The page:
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Lang v. TCF National Bank

December 1, 2008

STEVEN LANG, PLAINTIFF,
v.
TCF NATIONAL BANK & JP MORGAN CHASE BANK, N.A., DEFENDANTS.



The opinion of the court was delivered by: Matthew F. Kennelly, District Judge

MEMORANDUM OPINION AND ORDER

Steven Lang has sued TCF National Bank (TCF) and JP Morgan Chase Bank, N.A., formerly known as Washington Mutual Bank FA (Washington Mutual),*fn1 for alleged violations of the Fair Credit Reporting Act (FCRA), 15 U.S.C. §§ 1681n, 1681o, & 1681s-2. All three parties have moved for summary judgment. TCF has also moved for discovery sanctions against Lang. For the reasons set forth below, the Court denies Lang's motions for summary judgment, grants TCF's motion for summary judgment, and grants Washington Mutual's motion for summary judgment. TCF's motion for discovery sanctions is denied as moot.

Facts

On cross-motions for summary judgment, the Court construes facts and draws inferences "in favor of the party against whom the motion under consideration is made." In re United Air Lines, Inc., 453 F.3d 463, 469 (7th Cir. 2006).*fn2

On October 14, 2003, Lang opened a checking account at Washington Mutual. Washington Mutual closed Lang's account on November 23, 2004. At the time, Lang's account had a negative or "overdraft" balance of $1,224.97. Washington Mutual retained a collection agency, ER Solutions, to recover the negative balance. In September 2005, ER Solutions entered into a settlement with Lang, pursuant to which Lang paid eighty percent of the outstanding debt. In return, the debt was deemed satisfied, and Lang was excused from paying the remaining balance.

Lang also had two personal accounts at TCF. The first was the '154 account. TCF closed the '154 account for overdraft activity; it had a negative balance of $124. In July 2005, Lang opened a second personal account at TCF, the '806 account. In August 2006, the '806 account had a negative balance of $425.53. TCF did not, however, close the '806 account at that time. Instead, the October 2006 account statement sent to Lang stated "YOUR ACCOUNT BALANCE IS NOW ZERO AND YOUR ACCOUNT WILL BE CLOSED AUTOMATICALLY IN 182 DAYS IF THERE IS NO ADDITIONAL ACCOUNT ACTIVITY. PLEASE MAKE A DEPOSIT OR FUNDS TRANSFER AT ANY TCF BRANCH LOCATION TO AVOID AUTOMATED ACCOUNT CLOSURE." Washington Mutual Rule 56.1 Statement, Ex. 10 at 4.*fn3 Washington Mutual continued to send Lang statements for the '806 account at least as late as January 9, 2007.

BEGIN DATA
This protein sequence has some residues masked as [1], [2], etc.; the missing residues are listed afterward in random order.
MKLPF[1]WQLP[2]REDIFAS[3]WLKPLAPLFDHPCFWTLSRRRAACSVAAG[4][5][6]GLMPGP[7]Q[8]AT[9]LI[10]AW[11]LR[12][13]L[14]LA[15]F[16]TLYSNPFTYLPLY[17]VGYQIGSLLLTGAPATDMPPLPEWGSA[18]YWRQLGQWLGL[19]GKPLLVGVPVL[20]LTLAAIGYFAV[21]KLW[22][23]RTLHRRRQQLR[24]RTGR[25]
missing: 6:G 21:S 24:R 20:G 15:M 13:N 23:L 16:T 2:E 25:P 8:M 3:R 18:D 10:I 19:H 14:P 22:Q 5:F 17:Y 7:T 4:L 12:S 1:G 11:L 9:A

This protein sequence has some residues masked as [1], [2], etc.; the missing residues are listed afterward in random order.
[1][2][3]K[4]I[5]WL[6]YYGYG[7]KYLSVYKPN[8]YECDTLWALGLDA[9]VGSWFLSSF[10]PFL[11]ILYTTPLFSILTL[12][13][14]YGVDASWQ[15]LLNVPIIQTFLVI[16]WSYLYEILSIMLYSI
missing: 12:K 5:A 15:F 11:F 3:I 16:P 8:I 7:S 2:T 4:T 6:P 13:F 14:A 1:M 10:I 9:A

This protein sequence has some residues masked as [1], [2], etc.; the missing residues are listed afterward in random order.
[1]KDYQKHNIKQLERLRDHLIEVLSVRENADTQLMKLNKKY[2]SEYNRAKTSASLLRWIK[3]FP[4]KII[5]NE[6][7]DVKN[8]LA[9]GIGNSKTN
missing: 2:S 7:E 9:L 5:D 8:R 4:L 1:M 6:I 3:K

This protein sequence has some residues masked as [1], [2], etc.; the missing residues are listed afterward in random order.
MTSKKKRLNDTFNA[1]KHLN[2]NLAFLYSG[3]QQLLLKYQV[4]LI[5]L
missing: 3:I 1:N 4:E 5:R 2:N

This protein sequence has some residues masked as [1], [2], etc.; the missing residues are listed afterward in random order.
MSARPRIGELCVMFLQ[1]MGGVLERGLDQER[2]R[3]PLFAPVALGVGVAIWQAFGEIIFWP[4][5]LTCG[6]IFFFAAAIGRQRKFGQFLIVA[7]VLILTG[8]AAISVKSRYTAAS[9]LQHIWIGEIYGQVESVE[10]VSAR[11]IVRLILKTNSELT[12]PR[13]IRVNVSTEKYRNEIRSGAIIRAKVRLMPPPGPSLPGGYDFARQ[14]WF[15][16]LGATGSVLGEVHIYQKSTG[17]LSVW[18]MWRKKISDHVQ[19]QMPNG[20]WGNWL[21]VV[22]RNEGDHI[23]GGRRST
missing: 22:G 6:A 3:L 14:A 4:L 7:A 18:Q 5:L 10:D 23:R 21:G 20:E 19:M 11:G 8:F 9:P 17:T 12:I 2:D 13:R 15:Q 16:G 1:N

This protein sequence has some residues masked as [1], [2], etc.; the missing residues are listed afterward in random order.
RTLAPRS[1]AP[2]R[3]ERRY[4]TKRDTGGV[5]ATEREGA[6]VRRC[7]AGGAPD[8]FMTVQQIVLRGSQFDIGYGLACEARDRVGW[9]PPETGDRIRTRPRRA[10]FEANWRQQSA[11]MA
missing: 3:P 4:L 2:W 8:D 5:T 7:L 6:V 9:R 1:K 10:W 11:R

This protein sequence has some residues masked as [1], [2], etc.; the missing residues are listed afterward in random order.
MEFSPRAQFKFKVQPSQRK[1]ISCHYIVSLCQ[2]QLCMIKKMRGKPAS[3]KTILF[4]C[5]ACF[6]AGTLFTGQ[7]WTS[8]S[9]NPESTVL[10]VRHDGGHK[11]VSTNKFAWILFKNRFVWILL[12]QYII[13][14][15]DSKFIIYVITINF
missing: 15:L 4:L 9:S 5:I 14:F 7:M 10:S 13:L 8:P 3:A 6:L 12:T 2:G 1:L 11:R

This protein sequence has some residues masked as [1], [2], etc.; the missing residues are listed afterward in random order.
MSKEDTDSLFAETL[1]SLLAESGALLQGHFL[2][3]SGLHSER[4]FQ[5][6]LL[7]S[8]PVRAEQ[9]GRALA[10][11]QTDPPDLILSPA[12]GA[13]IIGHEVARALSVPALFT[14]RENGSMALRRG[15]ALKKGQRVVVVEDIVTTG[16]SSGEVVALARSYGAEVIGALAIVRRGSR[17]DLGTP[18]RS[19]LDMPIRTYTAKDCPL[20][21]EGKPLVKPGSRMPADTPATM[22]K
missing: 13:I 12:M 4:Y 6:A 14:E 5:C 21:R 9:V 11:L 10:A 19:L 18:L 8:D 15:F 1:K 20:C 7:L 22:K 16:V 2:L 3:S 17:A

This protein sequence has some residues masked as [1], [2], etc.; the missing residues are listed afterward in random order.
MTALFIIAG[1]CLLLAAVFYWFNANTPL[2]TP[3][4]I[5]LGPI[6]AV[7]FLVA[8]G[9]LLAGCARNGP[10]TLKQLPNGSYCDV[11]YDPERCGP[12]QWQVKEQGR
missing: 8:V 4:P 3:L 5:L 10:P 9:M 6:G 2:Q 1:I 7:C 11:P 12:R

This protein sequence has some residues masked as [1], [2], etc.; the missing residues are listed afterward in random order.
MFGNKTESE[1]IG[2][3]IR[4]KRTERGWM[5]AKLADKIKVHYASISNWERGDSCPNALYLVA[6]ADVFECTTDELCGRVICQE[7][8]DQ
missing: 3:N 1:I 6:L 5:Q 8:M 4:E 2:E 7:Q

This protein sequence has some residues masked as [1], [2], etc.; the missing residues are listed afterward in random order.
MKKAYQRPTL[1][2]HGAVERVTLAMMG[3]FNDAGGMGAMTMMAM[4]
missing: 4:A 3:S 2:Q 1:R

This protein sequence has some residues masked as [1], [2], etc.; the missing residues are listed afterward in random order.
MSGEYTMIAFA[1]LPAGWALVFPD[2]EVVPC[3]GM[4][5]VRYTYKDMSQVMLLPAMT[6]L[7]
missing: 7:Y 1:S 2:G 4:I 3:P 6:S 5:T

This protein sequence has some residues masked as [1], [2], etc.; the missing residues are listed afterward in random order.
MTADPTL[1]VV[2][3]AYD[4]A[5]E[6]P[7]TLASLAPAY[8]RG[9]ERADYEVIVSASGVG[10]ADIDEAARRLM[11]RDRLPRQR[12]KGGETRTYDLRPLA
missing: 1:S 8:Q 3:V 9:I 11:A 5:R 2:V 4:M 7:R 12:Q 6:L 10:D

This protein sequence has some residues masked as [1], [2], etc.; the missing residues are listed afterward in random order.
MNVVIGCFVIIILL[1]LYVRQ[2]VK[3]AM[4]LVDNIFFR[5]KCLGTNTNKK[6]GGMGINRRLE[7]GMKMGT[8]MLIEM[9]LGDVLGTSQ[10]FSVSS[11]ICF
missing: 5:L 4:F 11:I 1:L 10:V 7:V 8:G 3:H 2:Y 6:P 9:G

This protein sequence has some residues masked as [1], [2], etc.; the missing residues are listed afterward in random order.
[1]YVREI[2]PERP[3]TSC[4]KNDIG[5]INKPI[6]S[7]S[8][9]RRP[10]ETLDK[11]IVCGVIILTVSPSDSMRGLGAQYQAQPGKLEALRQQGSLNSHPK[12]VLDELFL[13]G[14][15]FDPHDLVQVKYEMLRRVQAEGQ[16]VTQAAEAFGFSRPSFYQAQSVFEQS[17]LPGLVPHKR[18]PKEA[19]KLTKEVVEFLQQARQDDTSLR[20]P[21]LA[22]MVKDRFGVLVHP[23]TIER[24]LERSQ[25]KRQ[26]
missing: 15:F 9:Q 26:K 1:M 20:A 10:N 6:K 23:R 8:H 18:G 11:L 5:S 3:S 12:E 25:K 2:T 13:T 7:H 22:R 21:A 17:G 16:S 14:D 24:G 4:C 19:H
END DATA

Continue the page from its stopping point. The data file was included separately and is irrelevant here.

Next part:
ChexSystems, Inc. (Chex) is a consumer reporting agency (CRA) within the meaning of the FCRA. It maintains files on consumers' check-writing history. On September 29, 2005, Lang sent Chex a request for reinvestigation of the Washington Mutual account and the TCF '154 account. In the reinvestigation request, Lang claimed that "[t]he information on your report is inaccurate and should be removed. I owe no money to any of the institutions listed above. Please correct your information." Id., Ex. 8. Chex sent notices of Lang's request for reinvestigation to TCF and Washington Mutual on September 30, 2005; those notices, however, did not include a copy of Lang's request and did not convey the full substance of the request. The notice from Chex to Washington Mutual stated only that Lang disputed that Washington Mutual had reported "OVERDRAFTS" to Chex. Id., Ex. 4. The notice from Chex to TCF stated only that Lang disputed that TCF had reported "NON-SUFFICIENT FUNDS (NSF) ACTIVITY" to Chex. TCF Rule 56.1 Statement, Ex. B. Neither of the notices referenced Lang's specific complaint that he did not owe either bank money.

On October 2, 2005, Washington Mutual responded to Chex that, based on its investigation, its report regarding overdraft activity was correct. On October 5, 2005, TCF responded to Chex that, based on its investigation, its report regarding non-sufficient funds activity was correct. It is undisputed that Lang had engaged in overdraft activity on his Washington Mutual account and non-sufficient funds activity on his TCF '154 account. Lang has not submitted any evidence of additional requests for reinvestigation to Chex that were passed on to Washington Mutual or TCF. Exhibit B to Lang's cross-motion for summary judgment against Washington Mutual contains a January 31, 2006 request to Chex for reinvestigation that appears to pertain to the Washington Mutual account, in which Lang claims that information is incorrect without providing any further detail. Lang has not submitted any evidence, however, that Chex sent this request for reinvestigation to Washington Mutual or TCF.